Re: [CODE] [IDEA] Binary Object/Room files

From: Cervo (chrisf@PTD.NET)
Date: 10/24/98

> There are more disadvantages:
> stuck with format (cannot change once implemented, contrary to what you
> said),
> limited string length (would cause an excess of space to be used also)
> flags NOT infinite, see first remark
Ouch, but not if you implement them in addition to ascii world files it
can be very beneficial.  Load the ascii world files and parse them into
binary files.  The Binary files will be there in place of the worlds
stored in memory.  If you have c++ and you make a room class that does
this and overload the [] operator, you don't have to change all of stock
circle to accomodate the class.  A binary file is slower than memory, but
not that much slower.

Just having binary world files wouldn't be the worst thing in the world
anyway.  When the mud with a zillion zones just boots up instead of
waiting a minute or two with stock circle it would be much quicker.  There
could be an ascii to binary converter that takes stock circle world files,
and one that converts the binary files back to normal ascii world files.
This way, when the mud moves from os to os you just have to rerun your
world files to binary conversion script.  The binary file is pretty easy
to convert when you change the world format, because every one of the
worlds will be loaded, you can put default values instead of having the
mud convert the ascii value on an error or something which doesn't work if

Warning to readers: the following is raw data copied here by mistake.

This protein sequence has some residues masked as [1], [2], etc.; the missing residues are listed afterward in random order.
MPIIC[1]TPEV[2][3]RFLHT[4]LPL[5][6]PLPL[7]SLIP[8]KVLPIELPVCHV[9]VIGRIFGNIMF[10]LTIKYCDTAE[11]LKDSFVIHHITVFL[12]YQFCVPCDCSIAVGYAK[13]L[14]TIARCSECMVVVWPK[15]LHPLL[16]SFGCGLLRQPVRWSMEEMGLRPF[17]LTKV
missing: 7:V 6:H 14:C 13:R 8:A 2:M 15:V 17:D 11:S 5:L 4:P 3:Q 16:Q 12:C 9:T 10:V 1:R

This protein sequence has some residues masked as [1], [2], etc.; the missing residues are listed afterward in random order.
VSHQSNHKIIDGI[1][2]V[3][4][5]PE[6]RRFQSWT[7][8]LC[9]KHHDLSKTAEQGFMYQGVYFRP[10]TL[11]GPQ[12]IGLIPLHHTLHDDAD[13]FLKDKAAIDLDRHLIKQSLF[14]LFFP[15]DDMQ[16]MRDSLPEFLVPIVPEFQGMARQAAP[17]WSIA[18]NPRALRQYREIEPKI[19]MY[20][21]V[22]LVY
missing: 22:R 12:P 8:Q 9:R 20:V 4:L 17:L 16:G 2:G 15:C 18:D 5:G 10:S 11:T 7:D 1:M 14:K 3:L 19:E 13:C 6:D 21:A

you have more than one new value on the line.  With binary world files OLC
wouldn't have to eat very much memory because it could edit the binary
file directly.  Storing zones and rooms in the file based on the vnum
isn't bad.  Like sizeof(struct db_room) * (vnum);  The vnum system already
provides the perfect hash key, so nothing really has to be done to the
values because no two values will be the same.  The World file could be
one giant world file.  Of course keep ascii backups of it in case of
corruption which can occur for a variety of reasons.

> As for the heaps more advantages, there aren't.  Thats why no MUD today
> uses binary room/object files, and why ascii pfiles are more popular than
> binary pfiles.
Ascii Pfiles aren't the greatest things in the world.  Especially if you
have a ready to go converter.  Ascii pfiles are probably more popular
because most newbies don't know how to access binary files.  The
advantages to a binary pfile are numberous, including speed.  Think about
it.  Every time somebody stats a file, does a last, sets a file, and many
other features the entire file has to be loaded.  Binary pfiles are very
useful for certain features that go scouting through the files.  Say you
are interested in how many players are a certain class, cycling through
the pfile and reading in players is much faster in a binary file than it
would be to find the filename, load the file, and parse the input from an
ascii file.  Binary pfiles aren't the best as far as switching from one os
to the other though.  So if anyone has solutions to converting the sizes
of a binary file so it might work from one os to another please don't
hesitate to tell me.  Although, I took a mud, along with the binary pfile
from a windows system, and the file was fine under my linux box, so I
would say the sizes of the variables must be about the same.  But as far
as changing the sizes, that would probably be trickey, especially when you
no longer have access to the OS with the original size, although not

NOTE: Dynamically allocated strings would have to be copied to a fixed
length array, otherwise the file would be corrupted.  So you'd need a

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